Traumatic brain injury (TBI) has traditionally been associated with cognitive and behavioral changes during both the acute and chronic phases of injury. Because of its noninvasive nature, neuroimaging has the potential to provide unique information on underlying macroscopic and microscopic biological mechanisms that may serve as causative agents for these neuropsychiatric sequelae. This broad scoping review identifies at least 4 common macroscopic pathways that exist between TBI and new-onset psychiatric disorders, as well as several examples of how neuroimaging is currently being utilized in clinical research. The review then critically examines the strengths and limitations of neuroimaging for elucidating TBI-related microscopic pathology, such as microstructural changes, neuroinflammation, proteinopathies, blood-brain barrier damage, and disruptions in cellular signaling. A summary is then provided for how neuroimaging is currently being used to investigate TBI-related pathology in new-onset neurocognitive disorders, depression, and posttraumatic stress disorder. Identified gaps in the literature include a lack of prospective studies to definitively associate imaging findings with the development of new-onset psychiatric disorders, as well as antemortem imaging studies subsequently confirmed with postmortem correlates in the same study cohort. Although the spatial resolution and specificity of imaging biomarkers has greatly improved over the last 2 decades, we conclude that neuroimaging biomarkers do not yet exist for the definitive in vivo diagnosis of cellular pathology. This represents a necessary next step for further elucidating causal relationships between TBI and new-onset psychiatric disorders.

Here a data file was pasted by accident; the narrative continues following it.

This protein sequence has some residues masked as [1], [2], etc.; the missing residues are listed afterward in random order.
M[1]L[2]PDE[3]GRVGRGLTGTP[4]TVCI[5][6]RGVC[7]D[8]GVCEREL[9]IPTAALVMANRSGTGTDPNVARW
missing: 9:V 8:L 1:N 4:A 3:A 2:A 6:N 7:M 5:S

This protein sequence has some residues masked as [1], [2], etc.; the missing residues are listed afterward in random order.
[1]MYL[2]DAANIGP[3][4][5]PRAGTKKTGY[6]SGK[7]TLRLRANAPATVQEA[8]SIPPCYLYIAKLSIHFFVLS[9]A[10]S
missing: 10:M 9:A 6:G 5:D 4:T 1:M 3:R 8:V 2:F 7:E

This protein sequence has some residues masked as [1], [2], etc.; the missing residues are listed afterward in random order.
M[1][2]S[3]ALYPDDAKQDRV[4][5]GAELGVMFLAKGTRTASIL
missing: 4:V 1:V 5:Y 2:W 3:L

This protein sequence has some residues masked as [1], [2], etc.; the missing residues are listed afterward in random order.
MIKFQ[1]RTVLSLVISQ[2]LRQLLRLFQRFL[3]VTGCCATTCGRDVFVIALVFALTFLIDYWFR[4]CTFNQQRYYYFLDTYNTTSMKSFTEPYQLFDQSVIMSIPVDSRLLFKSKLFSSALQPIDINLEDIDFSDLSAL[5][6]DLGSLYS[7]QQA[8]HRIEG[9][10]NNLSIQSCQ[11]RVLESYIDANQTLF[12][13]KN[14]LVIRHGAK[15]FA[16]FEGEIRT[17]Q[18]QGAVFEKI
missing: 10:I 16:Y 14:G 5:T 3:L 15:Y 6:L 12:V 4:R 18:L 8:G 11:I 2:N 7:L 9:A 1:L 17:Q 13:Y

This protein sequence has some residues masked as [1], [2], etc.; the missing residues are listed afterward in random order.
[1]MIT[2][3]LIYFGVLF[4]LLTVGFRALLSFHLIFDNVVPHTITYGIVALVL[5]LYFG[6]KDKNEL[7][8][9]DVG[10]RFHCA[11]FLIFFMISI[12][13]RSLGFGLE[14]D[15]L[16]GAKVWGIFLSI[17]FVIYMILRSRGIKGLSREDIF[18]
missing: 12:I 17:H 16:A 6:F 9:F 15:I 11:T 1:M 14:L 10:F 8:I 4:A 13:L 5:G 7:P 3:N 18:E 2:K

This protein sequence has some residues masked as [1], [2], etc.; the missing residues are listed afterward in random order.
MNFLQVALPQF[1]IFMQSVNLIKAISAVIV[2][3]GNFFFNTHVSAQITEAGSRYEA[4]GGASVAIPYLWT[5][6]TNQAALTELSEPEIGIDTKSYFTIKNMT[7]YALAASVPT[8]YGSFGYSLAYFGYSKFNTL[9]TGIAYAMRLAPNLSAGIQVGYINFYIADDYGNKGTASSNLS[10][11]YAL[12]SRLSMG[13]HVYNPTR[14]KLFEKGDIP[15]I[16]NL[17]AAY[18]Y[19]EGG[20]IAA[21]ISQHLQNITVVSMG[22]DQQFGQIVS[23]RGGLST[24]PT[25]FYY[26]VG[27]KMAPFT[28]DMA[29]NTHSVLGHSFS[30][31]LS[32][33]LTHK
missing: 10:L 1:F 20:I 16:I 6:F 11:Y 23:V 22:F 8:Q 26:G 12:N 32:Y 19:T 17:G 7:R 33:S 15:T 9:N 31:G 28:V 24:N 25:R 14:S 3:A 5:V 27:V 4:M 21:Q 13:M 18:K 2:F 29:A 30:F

Keywords: Depression; Mindboggle; Neurocognitive disorders; Neuroimaging; Posttraumatic stress disorder; Traumatic brain injury.
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